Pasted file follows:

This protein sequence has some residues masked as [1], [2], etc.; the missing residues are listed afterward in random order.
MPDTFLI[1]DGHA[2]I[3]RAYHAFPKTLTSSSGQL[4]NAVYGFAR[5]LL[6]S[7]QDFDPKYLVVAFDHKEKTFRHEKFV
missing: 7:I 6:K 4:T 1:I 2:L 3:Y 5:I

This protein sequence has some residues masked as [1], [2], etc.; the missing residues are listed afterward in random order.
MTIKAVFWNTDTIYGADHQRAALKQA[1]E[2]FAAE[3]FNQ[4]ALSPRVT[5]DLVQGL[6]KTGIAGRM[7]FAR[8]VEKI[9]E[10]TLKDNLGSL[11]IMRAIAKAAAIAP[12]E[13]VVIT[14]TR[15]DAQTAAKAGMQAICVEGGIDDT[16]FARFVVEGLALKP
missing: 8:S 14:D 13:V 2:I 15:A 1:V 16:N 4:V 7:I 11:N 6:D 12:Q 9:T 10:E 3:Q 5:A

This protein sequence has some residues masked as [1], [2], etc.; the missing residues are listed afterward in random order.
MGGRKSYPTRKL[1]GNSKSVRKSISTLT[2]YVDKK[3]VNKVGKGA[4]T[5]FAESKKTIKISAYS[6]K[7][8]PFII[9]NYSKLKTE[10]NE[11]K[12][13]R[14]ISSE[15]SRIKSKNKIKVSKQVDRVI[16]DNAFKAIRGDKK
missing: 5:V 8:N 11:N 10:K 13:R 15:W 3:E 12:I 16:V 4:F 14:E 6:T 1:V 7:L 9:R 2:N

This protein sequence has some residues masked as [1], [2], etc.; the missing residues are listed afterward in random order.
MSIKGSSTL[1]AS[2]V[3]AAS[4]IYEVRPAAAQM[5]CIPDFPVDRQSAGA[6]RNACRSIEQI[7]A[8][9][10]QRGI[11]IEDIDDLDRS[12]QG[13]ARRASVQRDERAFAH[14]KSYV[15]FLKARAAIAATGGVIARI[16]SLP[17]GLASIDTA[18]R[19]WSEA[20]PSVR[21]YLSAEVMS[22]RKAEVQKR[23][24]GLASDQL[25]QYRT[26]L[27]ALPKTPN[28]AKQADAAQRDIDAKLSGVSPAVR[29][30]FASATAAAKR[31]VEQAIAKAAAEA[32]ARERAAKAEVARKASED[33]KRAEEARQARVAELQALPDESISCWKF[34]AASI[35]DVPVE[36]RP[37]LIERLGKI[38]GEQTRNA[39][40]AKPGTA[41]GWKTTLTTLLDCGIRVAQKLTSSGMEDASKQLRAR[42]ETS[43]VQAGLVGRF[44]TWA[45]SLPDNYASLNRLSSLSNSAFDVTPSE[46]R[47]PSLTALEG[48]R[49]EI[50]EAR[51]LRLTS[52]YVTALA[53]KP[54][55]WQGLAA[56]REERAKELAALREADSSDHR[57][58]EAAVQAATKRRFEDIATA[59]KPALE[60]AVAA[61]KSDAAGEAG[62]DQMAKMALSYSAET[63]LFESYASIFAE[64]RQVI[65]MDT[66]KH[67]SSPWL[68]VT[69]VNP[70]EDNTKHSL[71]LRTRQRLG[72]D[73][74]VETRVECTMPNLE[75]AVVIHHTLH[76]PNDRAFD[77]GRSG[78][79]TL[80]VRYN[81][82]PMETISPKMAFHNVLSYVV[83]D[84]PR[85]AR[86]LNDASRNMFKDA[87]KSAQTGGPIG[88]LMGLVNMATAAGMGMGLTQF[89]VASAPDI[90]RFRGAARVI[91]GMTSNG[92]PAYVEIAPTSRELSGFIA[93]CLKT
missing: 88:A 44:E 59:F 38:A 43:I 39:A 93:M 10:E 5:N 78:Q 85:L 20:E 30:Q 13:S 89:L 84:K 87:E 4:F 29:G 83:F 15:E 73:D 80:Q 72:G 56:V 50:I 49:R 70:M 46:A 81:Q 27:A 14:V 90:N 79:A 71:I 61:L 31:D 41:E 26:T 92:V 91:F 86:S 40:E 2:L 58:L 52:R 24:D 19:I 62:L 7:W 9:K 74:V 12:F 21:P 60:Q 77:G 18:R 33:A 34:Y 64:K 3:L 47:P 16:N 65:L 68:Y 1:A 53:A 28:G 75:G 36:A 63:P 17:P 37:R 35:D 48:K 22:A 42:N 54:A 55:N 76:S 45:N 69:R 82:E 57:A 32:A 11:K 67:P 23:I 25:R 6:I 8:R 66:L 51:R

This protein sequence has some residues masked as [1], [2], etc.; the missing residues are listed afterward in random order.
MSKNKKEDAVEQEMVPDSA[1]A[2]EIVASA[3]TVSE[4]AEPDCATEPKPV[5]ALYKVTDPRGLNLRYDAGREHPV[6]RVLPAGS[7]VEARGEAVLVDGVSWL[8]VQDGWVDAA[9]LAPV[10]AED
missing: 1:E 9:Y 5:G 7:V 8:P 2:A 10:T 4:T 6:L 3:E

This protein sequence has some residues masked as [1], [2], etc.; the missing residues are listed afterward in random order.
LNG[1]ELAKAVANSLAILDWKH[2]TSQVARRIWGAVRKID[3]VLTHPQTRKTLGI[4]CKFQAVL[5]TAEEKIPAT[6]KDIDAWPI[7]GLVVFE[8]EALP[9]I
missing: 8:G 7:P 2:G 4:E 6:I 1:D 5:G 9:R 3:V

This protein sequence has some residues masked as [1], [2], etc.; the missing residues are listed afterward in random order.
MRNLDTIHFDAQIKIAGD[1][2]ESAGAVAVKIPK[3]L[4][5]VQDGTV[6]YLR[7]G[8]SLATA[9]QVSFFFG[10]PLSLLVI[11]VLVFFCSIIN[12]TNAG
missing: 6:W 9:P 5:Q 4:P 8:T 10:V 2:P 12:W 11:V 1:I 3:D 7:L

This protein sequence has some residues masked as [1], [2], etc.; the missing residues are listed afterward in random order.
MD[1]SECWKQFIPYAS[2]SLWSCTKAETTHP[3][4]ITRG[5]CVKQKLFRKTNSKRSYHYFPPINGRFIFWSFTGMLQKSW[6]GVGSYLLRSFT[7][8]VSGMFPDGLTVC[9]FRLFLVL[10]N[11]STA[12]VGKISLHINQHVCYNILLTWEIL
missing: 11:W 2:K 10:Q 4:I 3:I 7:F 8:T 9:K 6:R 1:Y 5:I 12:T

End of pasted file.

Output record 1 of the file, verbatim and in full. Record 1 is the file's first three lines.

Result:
This protein sequence has some residues masked as [1], [2], etc.; the missing residues are listed afterward in random order.
MPDTFLI[1]DGHA[2]I[3]RAYHAFPKTLTSSSGQL[4]NAVYGFAR[5]LL[6]S[7]QDFDPKYLVVAFDHKEKTFRHEKFV
missing: 7:I 6:K 4:T 1:I 2:L 3:Y 5:I